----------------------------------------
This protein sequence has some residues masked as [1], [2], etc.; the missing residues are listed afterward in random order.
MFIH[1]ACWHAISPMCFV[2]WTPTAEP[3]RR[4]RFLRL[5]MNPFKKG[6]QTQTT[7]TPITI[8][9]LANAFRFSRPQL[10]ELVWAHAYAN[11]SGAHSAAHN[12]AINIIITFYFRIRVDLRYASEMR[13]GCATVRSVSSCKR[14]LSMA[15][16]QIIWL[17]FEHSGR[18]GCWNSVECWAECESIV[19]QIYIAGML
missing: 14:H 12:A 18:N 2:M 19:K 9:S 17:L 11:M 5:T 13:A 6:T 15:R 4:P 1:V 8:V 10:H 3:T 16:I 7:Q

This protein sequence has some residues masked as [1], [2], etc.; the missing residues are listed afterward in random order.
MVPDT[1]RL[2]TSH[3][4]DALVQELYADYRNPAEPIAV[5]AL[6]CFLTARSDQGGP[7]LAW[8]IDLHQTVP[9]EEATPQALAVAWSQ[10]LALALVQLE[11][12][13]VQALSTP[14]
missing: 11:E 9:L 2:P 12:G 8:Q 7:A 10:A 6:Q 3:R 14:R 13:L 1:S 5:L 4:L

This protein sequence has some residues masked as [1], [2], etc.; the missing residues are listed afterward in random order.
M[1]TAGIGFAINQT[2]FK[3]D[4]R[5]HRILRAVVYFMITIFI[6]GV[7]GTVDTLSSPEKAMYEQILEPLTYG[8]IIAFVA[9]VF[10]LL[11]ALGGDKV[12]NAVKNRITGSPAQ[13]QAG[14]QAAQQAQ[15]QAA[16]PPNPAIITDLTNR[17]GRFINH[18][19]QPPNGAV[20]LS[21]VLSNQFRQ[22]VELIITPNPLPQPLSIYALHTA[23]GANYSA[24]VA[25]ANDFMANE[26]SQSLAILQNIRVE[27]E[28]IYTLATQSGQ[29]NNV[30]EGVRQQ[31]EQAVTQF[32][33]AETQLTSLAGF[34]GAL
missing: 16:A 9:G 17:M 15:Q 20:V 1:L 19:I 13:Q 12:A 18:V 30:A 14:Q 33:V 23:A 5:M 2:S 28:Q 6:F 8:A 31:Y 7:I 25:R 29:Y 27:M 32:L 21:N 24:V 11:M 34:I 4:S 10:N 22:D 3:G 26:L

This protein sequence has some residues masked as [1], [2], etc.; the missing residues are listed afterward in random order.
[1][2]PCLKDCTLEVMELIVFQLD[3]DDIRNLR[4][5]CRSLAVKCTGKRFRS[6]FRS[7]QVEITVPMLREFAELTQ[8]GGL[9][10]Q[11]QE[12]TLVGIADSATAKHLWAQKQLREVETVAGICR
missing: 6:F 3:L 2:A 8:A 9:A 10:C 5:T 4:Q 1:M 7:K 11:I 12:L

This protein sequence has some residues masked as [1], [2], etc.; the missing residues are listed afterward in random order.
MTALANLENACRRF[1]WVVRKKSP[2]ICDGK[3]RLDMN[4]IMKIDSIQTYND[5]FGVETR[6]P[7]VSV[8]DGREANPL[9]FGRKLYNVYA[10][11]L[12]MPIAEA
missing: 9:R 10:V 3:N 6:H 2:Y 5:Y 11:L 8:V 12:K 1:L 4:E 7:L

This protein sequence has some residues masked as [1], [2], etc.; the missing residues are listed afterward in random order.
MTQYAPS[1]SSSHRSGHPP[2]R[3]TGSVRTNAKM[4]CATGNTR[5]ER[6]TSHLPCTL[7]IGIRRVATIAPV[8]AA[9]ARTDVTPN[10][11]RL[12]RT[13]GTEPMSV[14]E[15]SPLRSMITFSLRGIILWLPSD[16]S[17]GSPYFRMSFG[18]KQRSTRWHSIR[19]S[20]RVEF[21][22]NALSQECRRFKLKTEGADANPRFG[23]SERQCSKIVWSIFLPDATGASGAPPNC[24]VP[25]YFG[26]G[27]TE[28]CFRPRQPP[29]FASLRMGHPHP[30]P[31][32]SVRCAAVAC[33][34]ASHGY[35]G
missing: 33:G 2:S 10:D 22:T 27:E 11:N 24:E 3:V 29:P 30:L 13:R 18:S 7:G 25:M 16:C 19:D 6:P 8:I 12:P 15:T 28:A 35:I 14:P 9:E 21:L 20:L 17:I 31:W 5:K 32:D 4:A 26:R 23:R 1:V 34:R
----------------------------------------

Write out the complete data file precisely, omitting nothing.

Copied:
This protein sequence has some residues masked as [1], [2], etc.; the missing residues are listed afterward in random order.
MFIH[1]ACWHAISPMCFV[2]WTPTAEP[3]RR[4]RFLRL[5]MNPFKKG[6]QTQTT[7]TPITI[8][9]LANAFRFSRPQL[10]ELVWAHAYAN[11]SGAHSAAHN[12]AINIIITFYFRIRVDLRYASEMR[13]GCATVRSVSSCKR[14]LSMA[15][16]QIIWL[17]FEHSGR[18]GCWNSVECWAECESIV[19]QIYIAGML
missing: 14:H 12:A 18:N 2:M 19:K 9:S 17:L 11:M 5:T 13:A 6:T 15:R 4:P 1:V 8:V 10:H 3:T 16:I 7:Q

This protein sequence has some residues masked as [1], [2], etc.; the missing residues are listed afterward in random order.
MVPDT[1]RL[2]TSH[3][4]DALVQELYADYRNPAEPIAV[5]AL[6]CFLTARSDQGGP[7]LAW[8]IDLHQTVP[9]EEATPQALAVAWSQ[10]LALALVQLE[11][12][13]VQALSTP[14]
missing: 11:E 9:L 2:P 12:G 8:Q 7:A 10:A 6:Q 3:R 14:R 13:L 1:S 5:L 4:L

This protein sequence has some residues masked as [1], [2], etc.; the missing residues are listed afterward in random order.
M[1]TAGIGFAINQT[2]FK[3]D[4]R[5]HRILRAVVYFMITIFI[6]GV[7]GTVDTLSSPEKAMYEQILEPLTYG[8]IIAFVA[9]VF[10]LL[11]ALGGDKV[12]NAVKNRITGSPAQ[13]QAG[14]QAAQQAQ[15]QAA[16]PPNPAIITDLTNR[17]GRFINH[18][19]QPPNGAV[20]LS[21]VLSNQFRQ[22]VELIITPNPLPQPLSIYALHTA[23]GANYSA[24]VA[25]ANDFMANE[26]SQSLAILQNIRVE[27]E[28]IYTLATQSGQ[29]NNV[30]EGVRQQ[31]EQAVTQF[32][33]AETQLTSLAGF[34]GAL
missing: 16:A 9:G 17:M 15:Q 20:V 1:L 19:I 13:Q 12:A 18:V 30:A 14:Q 33:V 23:A 5:M 2:S 28:Q 6:F 8:A 31:Y 7:I 25:R 29:Y 27:M 32:L 21:N 24:V 11:M 34:I 4:S 10:N 22:D 3:G 26:L

This protein sequence has some residues masked as [1], [2], etc.; the missing residues are listed afterward in random order.
[1][2]PCLKDCTLEVMELIVFQLD[3]DDIRNLR[4][5]CRSLAVKCTGKRFRS[6]FRS[7]QVEITVPMLREFAELTQ[8]GGL[9][10]Q[11]QE[12]TLVGIADSATAKHLWAQKQLREVETVAGICR
missing: 6:F 3:L 2:A 8:A 9:A 10:C 5:T 4:Q 1:M 7:K 11:I 12:L

This protein sequence has some residues masked as [1], [2], etc.; the missing residues are listed afterward in random order.
MTALANLENACRRF[1]WVVRKKSP[2]ICDGK[3]RLDMN[4]IMKIDSIQTYND[5]FGVETR[6]P[7]VSV[8]DGREANPL[9]FGRKLYNVYA[10][11]L[12]MPIAEA
missing: 9:R 10:V 3:N 6:H 2:Y 5:Y 11:L 8:V 12:K 1:L 4:E 7:L

This protein sequence has some residues masked as [1], [2], etc.; the missing residues are listed afterward in random order.
MTQYAPS[1]SSSHRSGHPP[2]R[3]TGSVRTNAKM[4]CATGNTR[5]ER[6]TSHLPCTL[7]IGIRRVATIAPV[8]AA[9]ARTDVTPN[10][11]RL[12]RT[13]GTEPMSV[14]E[15]SPLRSMITFSLRGIILWLPSD[16]S[17]GSPYFRMSFG[18]KQRSTRWHSIR[19]S[20]RVEF[21][22]NALSQECRRFKLKTEGADANPRFG[23]SERQCSKIVWSIFLPDATGASGAPPNC[24]VP[25]YFG[26]G[27]TE[28]CFRPRQPP[29]FASLRMGHPHP[30]P[31][32]SVRCAAVAC[33][34]ASHGY[35]G
missing: 33:G 2:S 10:D 22:T 27:E 11:N 24:E 3:V 29:P 30:L 13:R 18:S 7:G 25:M 16:C 19:D 6:P 8:I 12:P 15:T 28:A 35:I 14:P 9:E 21:L 20:L 17:I 31:W 5:K 32:D 4:A 26:R 23:R 1:V 34:R